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PLN associate editor interviewed in article re voting rights for ex-felons

Tennessean, Jan. 1, 2008. http://www.tennessean.com/apps/pbcs.dll/article...
PLN associate editor interviewed in article re voting rights for ex-felons - Tennessean 2008

July 2, 2008

Tennessee felons want voting rights back

Presidential race generates more interest

By JANELL ROSS
Staff Writer

Tennessee is on track this year to double the number of felons who saw their voting rights restored, a sign some experts and ex-offenders say demonstrates an eagerness to vote in November's historic presidential election.

And, if a pending voting rights lawsuit succeeds, the number of people banned from voting after serving their sentences could shrink even further. The suit challenges the constitutionality of Tennessee's felon voting rights law, which bars ex-offenders from voting if they owe child support or court-ordered restitution.

Preliminary motions will be heard in a Nashville federal courtroom on July 25.

The increased pursuit of voting rights and lawsuit take on new urgency leading up to a presidential election that will include the nation's first black major party nominee. African-Americans, disproportionately arrested, charged and convicted of crimes, are a major part of the surge to get their rights restored, observers say.

Louis Horton, a Nashville man convicted of burglary, is one of an estimated 90,000 adults in Tennessee and 5.3 million nationwide whose criminal histories make him ineligible to vote, according to the American Civil Liberties Union's Voting Rights Project.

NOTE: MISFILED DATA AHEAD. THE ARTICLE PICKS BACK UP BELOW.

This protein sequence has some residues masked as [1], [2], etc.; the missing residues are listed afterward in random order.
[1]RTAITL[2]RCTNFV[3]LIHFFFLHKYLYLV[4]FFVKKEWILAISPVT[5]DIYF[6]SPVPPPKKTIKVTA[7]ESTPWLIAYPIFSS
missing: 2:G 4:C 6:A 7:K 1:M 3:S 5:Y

"I been saying every vote counts," said Horton, who is African-American. "Now, I don't know that I would vote for Obama strictly because he's a black man. I like what he has to say. …

"The only thing I can say for sure is this is a year where it would be nice to stick my vote in there, too."

Horton, 20, served three months in jail and two years of probation.

He earned his GED, has a job at Taco Bell and dreams of an apprenticeship and higher wages.

He went to get a state-issued ID shortly after his release and told the clerk he would like to register to vote. Horton received a letter telling him he isn't eligible. About $4,000 in court-ordered restitution and fees are standing in his way.

Vote regained

Between Jan 1. and June 24 this year, 469 felons requested and received a restoration of their voting rights, according to the Tennessee Secretary of State's Office, which processes applications.

That figure is twice the number of people who had their voting rights restored
by about the same time last year. In all of 2007, 544 Tennesseans had their voting rights restored.

The office doesn't track data on how many were denied.

Anecdotal evidence shows similar surges in other states. Rhode Island, Maryland and Florida all recently loosened restrictions on ex-offender voting, prompting increased public attention and targeted registration drives, said Marc Mauer, director of the Washington, D.C.-based Sentencing Project, a national organization that works to draw attention to inequities in criminal justice.